"We conclude our reflections with a story from the 15th chapter of Luke's gospel. It is the long but beautiful story of the prodigal son ... or the loving father ... or the jealous brother.
First we have the ungrateful son who demands of his father his share of the inheritance, depriving his father security in old age as well as respect and dignity ... and he wastes his inheritance foolishly. He did not come to an awareness of his sin until he felt the effects of his foolish ways. He had nothing and was treated by the world around him with no dignity or respect.
To his credit, though, he came to his senses and realized that even as a servant he would be better off in his father's household. He bites the bullet ... swallows his pride ... and returns home in a true spirit of repentance. As he says: "I have sinned against heaven and against you. I no longer deserve to be called your son."
When we have sinned against heaven and against our family, are we willing to return home in a true spirit of repentance?"
"Now we have the loving father's story. We hear that he was faced with the pain of an ungrateful son's greed. That pain tore at his heart. What had he done wrong? And if nothing, then why was he treated in this way?
Like God could have done with us, he could have written his younger son off ... he could have declared him dead to the family. After all, he had another son and other obligations.
But he did not! We hear that "while he (the younger son) was still a long way off, his father caught sight of him and was fillied with compassion."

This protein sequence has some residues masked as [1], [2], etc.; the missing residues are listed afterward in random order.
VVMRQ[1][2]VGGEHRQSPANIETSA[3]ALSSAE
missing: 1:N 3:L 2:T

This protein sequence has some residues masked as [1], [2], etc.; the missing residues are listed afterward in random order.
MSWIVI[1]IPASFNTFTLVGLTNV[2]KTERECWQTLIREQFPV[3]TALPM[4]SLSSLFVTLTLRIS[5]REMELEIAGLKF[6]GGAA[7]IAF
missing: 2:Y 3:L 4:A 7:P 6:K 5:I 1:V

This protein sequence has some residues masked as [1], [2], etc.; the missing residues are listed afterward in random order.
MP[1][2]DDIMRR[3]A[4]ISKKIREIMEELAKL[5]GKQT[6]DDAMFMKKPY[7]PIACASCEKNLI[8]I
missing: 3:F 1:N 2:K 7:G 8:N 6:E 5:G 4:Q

He did not just happen to look up and see him coming. The story suggests that his heart was vigilant in watch and hoping for his son's return. And his heart was filled with compassion ... not anger or bitterness.
This is the heart that the Lord has for us when we come to our senses and return home. We are welcomed back with joy. Accept his welcome."
"And finally, we meet the older son whose faithfulness took on a bitterness when confronted with the generous love and acceptance of his father for his no good brother.
When his dad asks why he was bitter, he spills his guts: "all these years I have served you and not once disobeyed your orders" yet you never threw a party for me.
Do you ever find yourself resentful of the generous love or kindness or mercy that the Lord, or for that matter anyone else that you know, shows to someone that you don't feel deserves it?
Yet this is what our heavenly Father is like. He rejoices in the one repentant sinner who is saved ... in the lost coin that was found ... in the son or daughter who comes home. He welcomes them as his child ... cloths them with the best ... and celebrates that which was lost as having been found.
Thank him for such tremendous love."